The Democratic congresswoman told GOP colleagues that supporters of the confederacy has no place on Capitol Hill.
Democratic Congresswoman Alexandria Ocasio-Cortez handed out a history lesson to members of the GOP and reminded them of their oath in a video on Twitter. Ocasio-Cortez spit fire and facts as she slammed some Republicans for providing legitimacy to White supremacists. Many members of the GOP including the President, incited violence that led a MAGA mob to storm Capitol Hill last Wednesday. Several members of the pro-Trump mob could be seen carrying the flag of the Confederacy. While the media focus has been on the lapses in security and the complicity of the Republicans, AOC pointed out why carrying the Confederate flag into the Capitol was so chilling.
She pointed out that it was the first time the Confederacy flag had ever been flown on Capitol Hill. "When these rioters broke into our nation's Capitol, they flew the confederate flag. Inside our nation's Capitol. Let me break down the historical significance of that. They flew the confederate flag for the first time in American history in the US Capitol. It didn't even make it in during the civil war and there were members cheering them on. Don't get it twisted. There were members who were supportive. You had a member of Congress from Colorado say, 'My people are outside,'" she said.
I don’t want to hear these coup-supporting GOP talk about “blue lives” ever again.— Alexandria Ocasio-Cortez (@AOC) January 13, 2021
They never cared about safety.
Never cared about “law & order.”
And certainly do not care for democracy.
They only care for power, & invited chaos in an effort seize it. They are unfit to serve. pic.twitter.com/3XOVOZEolY
"So let me tell you something. Let me share this with every member of Congress who voted to overturn a free and fair election. If any member of Congress so much as stutters to say that the Confederacy were traitors to the United States, that the confederacy is a legion of White supremacists. If you stutter to say that, turn your pin in and get out. Go join them. Why don't you go join them if you're so sympathetic to them. You have no place in the Capitol of the United States of America in the citadel of America if that's the trash that you believe in," she concluded.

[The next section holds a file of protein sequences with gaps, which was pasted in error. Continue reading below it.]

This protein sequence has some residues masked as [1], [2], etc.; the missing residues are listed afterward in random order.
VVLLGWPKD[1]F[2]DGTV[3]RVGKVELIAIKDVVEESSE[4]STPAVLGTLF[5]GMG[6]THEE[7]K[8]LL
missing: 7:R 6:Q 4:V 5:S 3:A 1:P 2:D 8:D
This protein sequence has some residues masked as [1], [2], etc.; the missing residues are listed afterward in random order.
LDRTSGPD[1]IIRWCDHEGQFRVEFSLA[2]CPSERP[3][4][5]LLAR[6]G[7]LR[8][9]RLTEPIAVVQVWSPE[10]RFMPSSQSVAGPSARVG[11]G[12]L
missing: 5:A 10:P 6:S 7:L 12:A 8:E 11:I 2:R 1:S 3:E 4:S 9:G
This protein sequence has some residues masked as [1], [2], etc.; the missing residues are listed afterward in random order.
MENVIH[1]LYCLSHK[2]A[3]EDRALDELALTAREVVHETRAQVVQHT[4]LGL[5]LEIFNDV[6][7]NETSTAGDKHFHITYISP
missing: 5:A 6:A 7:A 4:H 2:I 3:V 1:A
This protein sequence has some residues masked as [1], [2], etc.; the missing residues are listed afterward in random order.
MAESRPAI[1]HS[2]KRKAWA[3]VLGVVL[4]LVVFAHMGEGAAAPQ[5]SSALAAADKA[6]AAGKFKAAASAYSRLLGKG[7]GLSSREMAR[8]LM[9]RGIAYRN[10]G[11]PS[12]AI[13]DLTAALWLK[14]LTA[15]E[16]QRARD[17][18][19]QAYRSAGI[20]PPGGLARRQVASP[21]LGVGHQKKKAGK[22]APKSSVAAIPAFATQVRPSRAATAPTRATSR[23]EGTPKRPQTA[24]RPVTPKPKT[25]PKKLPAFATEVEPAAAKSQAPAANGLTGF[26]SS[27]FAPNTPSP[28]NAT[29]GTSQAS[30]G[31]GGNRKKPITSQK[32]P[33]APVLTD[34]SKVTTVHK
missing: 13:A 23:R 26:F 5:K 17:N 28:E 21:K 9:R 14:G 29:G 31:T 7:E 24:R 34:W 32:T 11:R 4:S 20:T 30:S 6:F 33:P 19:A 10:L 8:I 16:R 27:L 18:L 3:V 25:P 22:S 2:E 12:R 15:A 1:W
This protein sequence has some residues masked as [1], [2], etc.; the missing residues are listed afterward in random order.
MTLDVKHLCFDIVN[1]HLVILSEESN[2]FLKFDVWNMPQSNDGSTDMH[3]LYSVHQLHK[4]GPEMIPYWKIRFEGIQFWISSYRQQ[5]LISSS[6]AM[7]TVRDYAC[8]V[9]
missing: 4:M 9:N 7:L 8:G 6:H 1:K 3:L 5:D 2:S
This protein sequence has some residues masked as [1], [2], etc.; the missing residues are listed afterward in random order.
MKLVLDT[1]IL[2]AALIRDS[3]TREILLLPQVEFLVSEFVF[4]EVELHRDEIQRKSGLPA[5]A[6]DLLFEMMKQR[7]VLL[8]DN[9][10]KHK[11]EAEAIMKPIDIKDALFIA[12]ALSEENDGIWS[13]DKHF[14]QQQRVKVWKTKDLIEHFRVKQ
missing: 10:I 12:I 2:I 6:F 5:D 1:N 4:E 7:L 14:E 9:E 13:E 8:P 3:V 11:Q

To my colleagues in Congress - here’s a novel thought: instead of pledging allegiance to your donor class or a violent mob, why don’t you cast your vote based on the right thing to do?— Alexandria Ocasio-Cortez (@AOC) January 13, 2021
You either defend ALL the people or you protect that mob. It’s really not that complicated. pic.twitter.com/4mWShOVSWK
The Confederacy was a government of 11 Southern states that seceded from the Union in 1860–61 for refusing to comply with the government's call to end slavery. The Confederacy committed treason to form a separate government within the Union. The Law of Treason notes that "States have no power to form a Confederacy within the Union composed of any of its States," according to The New York Times. Representative Ocasio-Cortez was right when she pointed out that the confederacy were traitors. She also added that "the tragedy of White supremacy is that it's doomed to fail."
Several Republicans are under scrutiny for their role in inciting the riots that led to the death of five people including that of a policeman. Josh Hawley, Ted Cruz, and Lauren Boebert are the ones being pressured to resign, along with Donald Trump, in the wake of riots. All four gave inflammatory speeches or statements leading up to the riots. It will be investigated if they violated the 14th Amendment, which prohibits anyone from holding federal office who has “engaged in insurrection or rebellion against the same, or given aid or comfort to the enemies thereof.” Lauren Boebert had live-tweeted the attack and wrote that the House Speaker had been evacuated from the chamber, raising eyebrows if she was giving away crucial information that rioters were looking for.
AOC said she was afraid if "QAnon and white-supremacist sympathizers" in Congress would give away information that would cause harm to her or her Democratic colleagues. “I had a pretty traumatizing event happen to me, and I don’t even know if I can disclose the full details of that event due to security concerns, but I can tell you I had a very close encounter where I thought I was going to die. You have all of those thoughts where, at the end of your life, these thoughts come rushing to you,” said AOC, reported Yahoo News. She was worried after she was instructed to shelter with other members of Congress. She admitted that “there were QAnon and white-supremacist sympathizers and, frankly, white-supremacist members of Congress in that extraction point who I know and who I have felt would disclose my location and would create opportunities to allow me to be hurt, kidnapped, et cetera.”